# result += i++ * --j

Shimi Avizmil

Greenhorn

Posts: 16

posted 13 years ago

- 0

Hi all,

This is taken from Sun's free online example tests, their explenation was <b>"Resolves to (i * (j-1) ) + 1" </b>.

My question is how come the -- after the i is incremnting the whole equation and not just the i variable? i.e. how come it's not

<b>i*(j-1) and then i+=1.<b>

Hope the question is clear...

Cheers

Shimi

[ October 12, 2002: Message edited by: Shimi Avizmil ]

[ October 12, 2002: Message edited by: Shimi Avizmil ]

This is taken from Sun's free online example tests, their explenation was <b>"Resolves to (i * (j-1) ) + 1" </b>.

My question is how come the -- after the i is incremnting the whole equation and not just the i variable? i.e. how come it's not

<b>i*(j-1) and then i+=1.<b>

Hope the question is clear...

Cheers

Shimi

[ October 12, 2002: Message edited by: Shimi Avizmil ]

[ October 12, 2002: Message edited by: Shimi Avizmil ]

Thomas Paul

mister krabs

Ranch Hand

Ranch Hand

Posts: 13974

posted 13 years ago

- 0

I don't quite get what you posted. Is the question:

result += i-- * --j;

or is it:

i += i-- * --j;

And what is the intial value of either i or result?

In the second case, the decrement on i does nothing. Just like i = i++; does nothing.

In the first case, the decrement on i has no influence on result. It's a decrement after the fact.

result += i-- * --j;

or is it:

i += i-- * --j;

And what is the intial value of either i or result?

In the second case, the decrement on i does nothing. Just like i = i++; does nothing.

In the first case, the decrement on i has no influence on result. It's a decrement after the fact.

Associate Instructor - Hofstra University

Amazon Top 750 reviewer - Blog - Unresolved References - Book Review Blog

Shimi Avizmil

Greenhorn

Posts: 16

posted 13 years ago

- 0

Hi Paul, thanks for the reply.

I'll try again, the code is:

result += i++ * --j

doesn't matter what the values are, sun's explanationwas that the above equation is the same as :

result = result + (i * (j-1) ) + 1

I don't understand why the "+ 1" is applied to result and not to i? I though that "result += i++ * --j" is the same as the next 2 lines:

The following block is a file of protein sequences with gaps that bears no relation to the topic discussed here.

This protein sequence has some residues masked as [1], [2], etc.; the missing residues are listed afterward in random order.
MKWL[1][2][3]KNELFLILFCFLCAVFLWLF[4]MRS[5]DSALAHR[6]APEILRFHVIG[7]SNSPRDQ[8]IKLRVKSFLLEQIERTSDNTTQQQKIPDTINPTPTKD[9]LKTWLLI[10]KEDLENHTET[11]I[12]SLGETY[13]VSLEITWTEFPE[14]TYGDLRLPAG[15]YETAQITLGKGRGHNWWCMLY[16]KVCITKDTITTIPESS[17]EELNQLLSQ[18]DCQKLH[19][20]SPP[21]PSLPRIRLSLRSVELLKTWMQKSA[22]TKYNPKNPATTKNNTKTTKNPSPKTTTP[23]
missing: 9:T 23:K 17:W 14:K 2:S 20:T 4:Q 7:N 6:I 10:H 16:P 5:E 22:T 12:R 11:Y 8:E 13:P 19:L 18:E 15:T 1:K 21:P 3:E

result = result + (i* (j-1))

i=i+1;

Hope it's clearer now...

I'll try again, the code is:

result += i++ * --j

doesn't matter what the values are, sun's explanationwas that the above equation is the same as :

result = result + (i * (j-1) ) + 1

I don't understand why the "+ 1" is applied to result and not to i? I though that "result += i++ * --j" is the same as the next 2 lines:

result = result + (i* (j-1))

i=i+1;

Hope it's clearer now...

Thomas Paul

mister krabs

Ranch Hand

Ranch Hand

Posts: 13974

posted 13 years ago

- 0

That is incorrect. The equation works out to:

result = result + (i * (j-1) );

This program prints 6:

Could you post a link to the question?

result = result + (i * (j-1) );

This program prints 6:

Could you post a link to the question?

Amazon Top 750 reviewer - Blog - Unresolved References - Book Review Blog

Kathy Sierra

Cowgirl and Author

Rancher

Rancher

Posts: 1589

5

posted 13 years ago

Actually, the original values DO matter. The original values were:

i = 3;

j = 0;

result = 1; <-- this is where the "+1" is from!!

And Sun's response was NOT:

result = result + (i * (j-1) ) + 1

It was:

Resolves to (i * (j-1) ) + 1

It wasn't supposed to be interpreted as a "general formula" but rather as the result of this *particular* expression, which in this case involves an original value of "1".

So the "+1" is not reflecting the post-increment operation, but rather the "1" that was the original value of result.

So the question and answer are correct, but I think the answer is really confusing, and I can see how it could easily be misinterpreted.

I'll see if we can add a better, more detailed explanation up there.

Thanks!!

- 0

Originally posted by Shimi Avizmil:

doesn't matter what the values are, sun's explanationwas that the above equation is the same as :

result = result + (i * (j-1) ) + 1.

Actually, the original values DO matter. The original values were:

i = 3;

j = 0;

result = 1; <-- this is where the "+1" is from!!

And Sun's response was NOT:

result = result + (i * (j-1) ) + 1

It was:

Resolves to (i * (j-1) ) + 1

It wasn't supposed to be interpreted as a "general formula" but rather as the result of this *particular* expression, which in this case involves an original value of "1".

So the "+1" is not reflecting the post-increment operation, but rather the "1" that was the original value of result.

So the question and answer are correct, but I think the answer is really confusing, and I can see how it could easily be misinterpreted.

I'll see if we can add a better, more detailed explanation up there.

Thanks!!

Co-Author of Head First Design Patterns

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